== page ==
The dreaded Z-word: Is Ottawa prepared ?
If I waited until next Friday, you might mistake this column for someHalloween gimmick. The time has come to discuss a matter other urbanaffairs columnists won’t touch: Zombies.
If I waited until next Friday, you might mistake this column for some Halloween gimmick. The time has come to discuss a matter other urban affairs columnists won’t touch: Zombies.
“No such thing” is a simplistic argument, and cold comfort should we find ourselves facing the significant security, health and sanitation challenges presented by an outbreak of the living dead.
For all we know, they’re already here, arguing politics on the Internet or shambling out of government offices at 4 p.m. on the dot, much as they did in life.
Zombies are an urban issue, not the least because cities contain large, tightly packed populations of the potentially undead. As a metaphor, they embody the city dweller’s fear of societal breakdown, contagion, and having one’s brains eaten. And yet, the Z-word seems completely absent from the City of Ottawa Emergency Management Plan. We are on our own.
I know a surprising number of people, though, who have given the matter some thought, mapping out hiding places and escape routes, choosing weapons and supplies. It helps to have a plan.
Last year, the University of Chicago’s Zombie Readiness Task Force managed to secure $5,000 in university funds to bring in speaker Max Brooks, author of the “humour” bestseller, The Zombie Survival Guide.
Our finest local minds are working on the problem as well. Mathematicians from Carleton and Ottawa U earlier this year published When Zombies Attack! Mathematical Modelling Of An Outbreak Of Zombie Infection.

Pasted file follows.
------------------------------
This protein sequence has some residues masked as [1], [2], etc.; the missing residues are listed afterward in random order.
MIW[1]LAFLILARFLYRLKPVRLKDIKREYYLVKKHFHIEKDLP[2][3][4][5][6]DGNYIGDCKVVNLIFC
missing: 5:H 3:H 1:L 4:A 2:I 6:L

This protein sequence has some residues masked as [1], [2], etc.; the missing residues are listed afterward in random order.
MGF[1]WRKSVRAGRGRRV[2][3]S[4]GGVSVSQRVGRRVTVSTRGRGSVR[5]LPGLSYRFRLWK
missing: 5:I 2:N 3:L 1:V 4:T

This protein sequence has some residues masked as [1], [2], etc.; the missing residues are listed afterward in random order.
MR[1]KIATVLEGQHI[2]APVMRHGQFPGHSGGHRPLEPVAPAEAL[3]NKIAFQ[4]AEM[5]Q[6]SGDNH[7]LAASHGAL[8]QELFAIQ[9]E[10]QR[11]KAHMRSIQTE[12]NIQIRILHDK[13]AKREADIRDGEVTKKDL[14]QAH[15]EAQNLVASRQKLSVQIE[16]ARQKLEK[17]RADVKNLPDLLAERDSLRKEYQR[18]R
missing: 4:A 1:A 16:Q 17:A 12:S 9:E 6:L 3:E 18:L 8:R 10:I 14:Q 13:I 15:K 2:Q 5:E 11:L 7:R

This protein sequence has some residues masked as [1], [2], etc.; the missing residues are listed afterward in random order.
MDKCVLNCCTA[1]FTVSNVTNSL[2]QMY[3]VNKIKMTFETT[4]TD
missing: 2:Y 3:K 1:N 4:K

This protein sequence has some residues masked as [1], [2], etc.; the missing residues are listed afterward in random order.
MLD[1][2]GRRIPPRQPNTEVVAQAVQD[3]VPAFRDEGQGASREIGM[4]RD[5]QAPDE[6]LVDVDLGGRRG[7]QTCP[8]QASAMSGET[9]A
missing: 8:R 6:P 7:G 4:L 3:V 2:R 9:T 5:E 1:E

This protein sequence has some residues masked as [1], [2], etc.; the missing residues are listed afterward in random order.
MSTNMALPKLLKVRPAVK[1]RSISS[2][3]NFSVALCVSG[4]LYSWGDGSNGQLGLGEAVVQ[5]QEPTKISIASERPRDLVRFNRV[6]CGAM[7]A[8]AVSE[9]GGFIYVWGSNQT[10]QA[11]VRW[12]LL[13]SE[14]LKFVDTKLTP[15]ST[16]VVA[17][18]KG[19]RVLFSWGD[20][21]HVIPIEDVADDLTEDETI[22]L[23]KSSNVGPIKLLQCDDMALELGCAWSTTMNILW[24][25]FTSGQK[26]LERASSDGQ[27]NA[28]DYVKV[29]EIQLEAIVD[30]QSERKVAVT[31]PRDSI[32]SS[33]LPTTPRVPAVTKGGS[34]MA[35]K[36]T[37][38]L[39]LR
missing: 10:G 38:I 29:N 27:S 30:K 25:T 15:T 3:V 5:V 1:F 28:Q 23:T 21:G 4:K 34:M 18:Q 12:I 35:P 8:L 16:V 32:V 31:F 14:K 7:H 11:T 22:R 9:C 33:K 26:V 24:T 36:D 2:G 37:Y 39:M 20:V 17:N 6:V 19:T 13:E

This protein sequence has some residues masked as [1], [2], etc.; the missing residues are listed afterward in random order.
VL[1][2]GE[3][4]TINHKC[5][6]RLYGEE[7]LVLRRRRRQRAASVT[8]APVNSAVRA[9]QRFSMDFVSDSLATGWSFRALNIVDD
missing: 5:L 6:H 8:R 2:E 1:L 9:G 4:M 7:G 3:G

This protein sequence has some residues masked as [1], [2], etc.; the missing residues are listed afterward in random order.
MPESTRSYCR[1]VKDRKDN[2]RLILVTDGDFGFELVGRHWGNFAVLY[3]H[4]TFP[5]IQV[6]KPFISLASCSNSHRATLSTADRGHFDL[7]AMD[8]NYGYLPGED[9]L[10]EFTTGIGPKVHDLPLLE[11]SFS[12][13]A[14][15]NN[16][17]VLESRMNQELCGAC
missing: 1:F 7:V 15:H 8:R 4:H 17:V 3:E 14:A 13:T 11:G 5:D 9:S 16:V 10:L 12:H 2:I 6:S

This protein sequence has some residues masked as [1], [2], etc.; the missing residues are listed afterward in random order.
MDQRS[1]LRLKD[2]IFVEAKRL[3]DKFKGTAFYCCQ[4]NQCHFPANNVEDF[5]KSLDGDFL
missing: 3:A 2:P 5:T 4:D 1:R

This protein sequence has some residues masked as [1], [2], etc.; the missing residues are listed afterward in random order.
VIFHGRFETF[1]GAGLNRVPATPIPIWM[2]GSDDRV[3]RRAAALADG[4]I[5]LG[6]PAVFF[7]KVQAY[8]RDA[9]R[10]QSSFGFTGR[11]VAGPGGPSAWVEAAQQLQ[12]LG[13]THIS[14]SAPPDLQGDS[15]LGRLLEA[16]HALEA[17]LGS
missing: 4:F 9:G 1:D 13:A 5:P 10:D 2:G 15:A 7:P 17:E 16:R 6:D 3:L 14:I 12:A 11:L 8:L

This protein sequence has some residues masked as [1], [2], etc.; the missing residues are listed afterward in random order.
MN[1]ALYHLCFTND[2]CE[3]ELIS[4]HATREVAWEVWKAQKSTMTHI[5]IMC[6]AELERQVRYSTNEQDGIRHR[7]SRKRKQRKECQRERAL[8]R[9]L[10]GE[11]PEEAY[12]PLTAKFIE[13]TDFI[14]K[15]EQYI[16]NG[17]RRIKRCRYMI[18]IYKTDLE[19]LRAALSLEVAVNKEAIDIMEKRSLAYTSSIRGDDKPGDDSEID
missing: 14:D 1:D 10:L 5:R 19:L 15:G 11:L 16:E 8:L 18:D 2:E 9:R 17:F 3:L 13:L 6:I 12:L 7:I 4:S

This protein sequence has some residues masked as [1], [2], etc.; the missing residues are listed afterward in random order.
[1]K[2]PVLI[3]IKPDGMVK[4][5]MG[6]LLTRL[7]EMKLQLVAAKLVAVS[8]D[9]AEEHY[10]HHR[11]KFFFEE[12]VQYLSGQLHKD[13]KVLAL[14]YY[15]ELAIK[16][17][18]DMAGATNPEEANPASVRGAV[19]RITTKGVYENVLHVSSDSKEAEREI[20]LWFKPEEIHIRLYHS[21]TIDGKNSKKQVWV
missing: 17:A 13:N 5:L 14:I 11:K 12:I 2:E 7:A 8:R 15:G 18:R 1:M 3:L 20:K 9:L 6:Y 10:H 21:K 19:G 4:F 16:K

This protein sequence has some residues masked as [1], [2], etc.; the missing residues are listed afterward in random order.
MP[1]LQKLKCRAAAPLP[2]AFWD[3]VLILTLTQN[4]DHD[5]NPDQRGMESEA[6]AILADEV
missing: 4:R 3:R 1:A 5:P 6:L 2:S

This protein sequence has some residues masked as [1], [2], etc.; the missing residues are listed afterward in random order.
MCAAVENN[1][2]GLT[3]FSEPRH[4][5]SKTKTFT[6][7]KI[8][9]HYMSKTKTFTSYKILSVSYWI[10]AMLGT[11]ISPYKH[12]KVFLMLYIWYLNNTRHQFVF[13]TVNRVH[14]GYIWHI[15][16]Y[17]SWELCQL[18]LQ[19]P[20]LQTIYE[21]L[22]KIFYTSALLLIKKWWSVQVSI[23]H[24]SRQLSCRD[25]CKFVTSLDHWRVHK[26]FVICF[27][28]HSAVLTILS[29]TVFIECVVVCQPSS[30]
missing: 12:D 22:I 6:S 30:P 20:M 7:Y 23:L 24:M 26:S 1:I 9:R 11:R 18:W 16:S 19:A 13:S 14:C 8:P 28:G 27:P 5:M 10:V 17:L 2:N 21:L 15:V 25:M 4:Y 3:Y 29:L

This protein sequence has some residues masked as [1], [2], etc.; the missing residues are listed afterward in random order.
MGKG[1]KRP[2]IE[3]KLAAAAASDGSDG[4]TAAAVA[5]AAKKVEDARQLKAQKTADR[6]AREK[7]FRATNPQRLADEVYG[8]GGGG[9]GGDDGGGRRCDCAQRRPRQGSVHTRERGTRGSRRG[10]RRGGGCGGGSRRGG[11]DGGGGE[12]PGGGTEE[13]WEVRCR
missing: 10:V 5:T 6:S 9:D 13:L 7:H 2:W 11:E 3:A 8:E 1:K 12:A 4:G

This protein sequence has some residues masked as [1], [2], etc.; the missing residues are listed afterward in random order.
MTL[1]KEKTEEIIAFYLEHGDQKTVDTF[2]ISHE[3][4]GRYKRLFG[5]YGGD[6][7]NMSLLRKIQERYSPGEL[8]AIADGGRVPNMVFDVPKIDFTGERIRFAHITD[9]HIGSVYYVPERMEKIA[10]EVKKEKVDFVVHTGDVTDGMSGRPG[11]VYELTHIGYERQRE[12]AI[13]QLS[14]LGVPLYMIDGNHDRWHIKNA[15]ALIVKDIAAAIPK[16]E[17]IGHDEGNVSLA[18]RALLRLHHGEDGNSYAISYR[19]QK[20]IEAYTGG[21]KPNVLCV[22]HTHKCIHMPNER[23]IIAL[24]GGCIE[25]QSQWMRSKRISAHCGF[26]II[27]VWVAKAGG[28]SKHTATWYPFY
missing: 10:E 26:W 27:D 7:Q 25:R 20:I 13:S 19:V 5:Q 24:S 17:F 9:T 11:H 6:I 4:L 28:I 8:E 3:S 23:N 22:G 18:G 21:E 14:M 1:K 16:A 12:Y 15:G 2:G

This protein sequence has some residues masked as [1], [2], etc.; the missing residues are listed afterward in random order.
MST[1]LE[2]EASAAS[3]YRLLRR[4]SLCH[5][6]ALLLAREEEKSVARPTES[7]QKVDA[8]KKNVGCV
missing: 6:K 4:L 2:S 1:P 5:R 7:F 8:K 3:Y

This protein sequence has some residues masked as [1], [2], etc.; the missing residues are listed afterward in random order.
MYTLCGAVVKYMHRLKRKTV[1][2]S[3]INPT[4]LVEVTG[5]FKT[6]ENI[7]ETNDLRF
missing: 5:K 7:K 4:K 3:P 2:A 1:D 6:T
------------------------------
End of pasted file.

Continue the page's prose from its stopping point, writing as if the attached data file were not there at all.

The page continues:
The authors explored various anti-zombie strategies. I get a little lost in the math, but the conclusion is clear: Destroy all zombies.
“An outbreak of zombies infecting humans is likely to be disastrous, unless extremely aggressive tactics are employed against the undead,” they write. This vital research was conducted with the help of an NSERC Discovery grant, an Ontario Early Researcher Award and funding from MITACS.
Meanwhile, less scholarly efforts continue among the living to understand the undead. This Sunday at 3 p.m., the lifeless husks of the damned — and costumed wannabes — will gather outside Beechwood Cemetery for the Ottawa Zombie Walk, a relentless, moaning march to Parliament Hill.
Next Friday, Babylon presents Zombie Strippers. The organizers note, “This is, as always, a discrimination-free event in a safe space. Leave your hang-ups at home, please.”
That’s very important. Remember, zombies may have previously been anybody. It can happen to anyone, so it’s everyone’s problem.
Except the zombies, who seem remarkably carefree. Stay safe out there.